Perth casino chief officer quizzed by royal commission

by Ethan Anderson Last Updated
Perth casino chief officer quizzed by royal commission

The chief casino officer of Perth Casino and its compliance boss were good friends, the casino royal commission has heard.

ABC reports that Crown Perth’s former head of compliance, Paul Hulme, gave evidence at the royal commission in mid-August and was in charge of making sure the casino followed all laws and regulations until he left the role in November 2019.

The long-time friend of former chief casino officer Michael Connolly was also part of a band of Crown Perth executives that Mr Connolly took on regular fishing trips on a boat he liked to call “The Good Ship Compliance”.

Mr Hulme told the royal commission about their close personal relationship, saying it began in 1990, when they were both casino inspectors, and adding “Mick and I go back a long way”.

But he said their relationship deepened after Mr Connolly returned from a two-year secondment at WA’s Department of Fisheries and became chief casino officer.

“I didn’t have a lot to do with Mick. I got to understand him more,” he said.

“He’s a man who wears his heart on his sleeve. He’s probably one of a handful of officers at the department which has a good work ethic and a sound understanding of gaming operations. 

“I at times felt sorry for him for the workload he was under and I was a bit of a sounding board for him at times and our friendship grew from there.”

Connolly and Hulme’s relationship under the microscope

One of the royal commission’s terms of reference is whether the casino watchdog, the Gaming and Wagering Commission, along with the Department of Local Government, Sport and Cultural Industries, adequately managed any conflicts of interest by staff involved in casino regulation.

Mr Connolly stood aside from his position when his friendships with Crown executives became public.

Mr Hulme said he went fishing about five times with Mr Connolly and crayfishing on about eight occasions over about five years, with the pair frequently accompanied by legal and compliance manager Claude Marais.

But this was only when Mr Connolly was chief casino officer and not when he was on a two-year secondment at the Department of Fisheries.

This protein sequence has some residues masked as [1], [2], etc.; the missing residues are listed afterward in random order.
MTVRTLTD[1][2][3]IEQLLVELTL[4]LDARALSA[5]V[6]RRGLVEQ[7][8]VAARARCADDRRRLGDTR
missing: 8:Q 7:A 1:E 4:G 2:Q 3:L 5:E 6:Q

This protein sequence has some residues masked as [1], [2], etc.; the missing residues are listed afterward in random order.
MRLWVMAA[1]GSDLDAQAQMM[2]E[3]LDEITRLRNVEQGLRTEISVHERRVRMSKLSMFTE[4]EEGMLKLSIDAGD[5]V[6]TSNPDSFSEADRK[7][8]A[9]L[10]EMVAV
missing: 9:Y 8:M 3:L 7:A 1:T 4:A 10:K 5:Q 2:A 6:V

Mr Hulme said Mr Marais raised the fishing trips with former Crown Perth chief executive Barry Sargeant and legal boss Joshua Preston.

“It was like two school kids asking for permission, but Claude did that,” he said.

“Then Mick, equally, came back and said he’d spoken to the chair of the commission and he had no objections.”

Mr Hulme described his role as the “main conduit” between the company and the GWC and the department.

This involved managing submissions from Crown Perth to the GWC, including some which have faced scrutiny at the royal commission, including a proposal to abolish casino inspectors and make electronic gaming machines earn more revenue for the casino.

Both were ultimately approved by the GWC, but Commissioner Lindy Jenkins Mr Hulme on whether the gaming machines submission was misleading.

“Look, you can always write something better in hindsight,” Mr Hulme said.

The royal commission also heard Crown Perth only informed the regulator about the Riverbank account days after media reports raised concerns it was being used by criminals to wash dirty money.

Under the laws regulating the Perth casino, Crown Perth is required to tell the regulator about casino wagering accounts.

When Crown Perth finally informed the department about the Riverbank account in August 2019, Mr Hulme said they only mentioned the missing statements for 2018-19 and did not include any historic statements.

He said he was not asked for any more information by the department but remembered that Mr Connolly called to ask about it.

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